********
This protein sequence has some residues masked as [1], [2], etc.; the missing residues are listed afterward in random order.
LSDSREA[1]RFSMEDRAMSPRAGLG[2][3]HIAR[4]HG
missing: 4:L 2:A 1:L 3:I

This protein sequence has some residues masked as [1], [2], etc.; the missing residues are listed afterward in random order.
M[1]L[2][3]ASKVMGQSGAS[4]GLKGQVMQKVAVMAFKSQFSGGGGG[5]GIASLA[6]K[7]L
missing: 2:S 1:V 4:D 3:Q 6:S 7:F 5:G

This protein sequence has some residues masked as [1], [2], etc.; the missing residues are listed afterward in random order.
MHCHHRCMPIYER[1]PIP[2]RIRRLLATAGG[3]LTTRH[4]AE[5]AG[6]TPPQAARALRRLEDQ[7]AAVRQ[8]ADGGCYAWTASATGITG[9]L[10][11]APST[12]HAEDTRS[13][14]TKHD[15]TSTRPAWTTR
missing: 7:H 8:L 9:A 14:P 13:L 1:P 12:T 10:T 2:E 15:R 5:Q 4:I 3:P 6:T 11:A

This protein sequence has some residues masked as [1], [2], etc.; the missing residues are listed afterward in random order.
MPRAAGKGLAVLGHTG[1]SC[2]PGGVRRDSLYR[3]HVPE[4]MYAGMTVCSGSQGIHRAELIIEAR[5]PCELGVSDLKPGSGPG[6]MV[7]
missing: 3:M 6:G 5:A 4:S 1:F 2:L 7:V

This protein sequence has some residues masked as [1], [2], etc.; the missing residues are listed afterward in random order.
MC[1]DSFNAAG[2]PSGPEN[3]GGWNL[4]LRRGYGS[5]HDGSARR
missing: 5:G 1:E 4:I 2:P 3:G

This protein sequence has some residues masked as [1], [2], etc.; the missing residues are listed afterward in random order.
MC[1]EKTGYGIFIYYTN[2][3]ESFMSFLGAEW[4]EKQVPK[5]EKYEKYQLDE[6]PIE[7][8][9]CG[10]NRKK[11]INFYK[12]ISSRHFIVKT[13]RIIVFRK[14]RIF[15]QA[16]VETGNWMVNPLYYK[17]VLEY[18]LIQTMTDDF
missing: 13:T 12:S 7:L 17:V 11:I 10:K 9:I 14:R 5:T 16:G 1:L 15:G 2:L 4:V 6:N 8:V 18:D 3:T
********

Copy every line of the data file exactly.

This protein sequence has some residues masked as [1], [2], etc.; the missing residues are listed afterward in random order.
LSDSREA[1]RFSMEDRAMSPRAGLG[2][3]HIAR[4]HG
missing: 4:L 2:A 1:L 3:I

This protein sequence has some residues masked as [1], [2], etc.; the missing residues are listed afterward in random order.
M[1]L[2][3]ASKVMGQSGAS[4]GLKGQVMQKVAVMAFKSQFSGGGGG[5]GIASLA[6]K[7]L
missing: 2:S 1:V 4:D 3:Q 6:S 7:F 5:G

This protein sequence has some residues masked as [1], [2], etc.; the missing residues are listed afterward in random order.
MHCHHRCMPIYER[1]PIP[2]RIRRLLATAGG[3]LTTRH[4]AE[5]AG[6]TPPQAARALRRLEDQ[7]AAVRQ[8]ADGGCYAWTASATGITG[9]L[10][11]APST[12]HAEDTRS[13][14]TKHD[15]TSTRPAWTTR
missing: 7:H 8:L 9:A 14:P 13:L 1:P 12:T 10:T 2:E 15:R 5:Q 4:I 3:P 6:T 11:A

This protein sequence has some residues masked as [1], [2], etc.; the missing residues are listed afterward in random order.
MPRAAGKGLAVLGHTG[1]SC[2]PGGVRRDSLYR[3]HVPE[4]MYAGMTVCSGSQGIHRAELIIEAR[5]PCELGVSDLKPGSGPG[6]MV[7]
missing: 3:M 6:G 5:A 4:S 1:F 2:L 7:V

This protein sequence has some residues masked as [1], [2], etc.; the missing residues are listed afterward in random order.
MC[1]DSFNAAG[2]PSGPEN[3]GGWNL[4]LRRGYGS[5]HDGSARR
missing: 5:G 1:E 4:I 2:P 3:G

This protein sequence has some residues masked as [1], [2], etc.; the missing residues are listed afterward in random order.
MC[1]EKTGYGIFIYYTN[2][3]ESFMSFLGAEW[4]EKQVPK[5]EKYEKYQLDE[6]PIE[7][8][9]CG[10]NRKK[11]INFYK[12]ISSRHFIVKT[13]RIIVFRK[14]RIF[15]QA[16]VETGNWMVNPLYYK[17]VLEY[18]LIQTMTDDF
missing: 13:T 12:S 7:L 17:V 11:I 10:K 9:I 14:R 5:T 16:G 1:L 15:G 2:L 4:V 6:N 8:V 18:D 3:T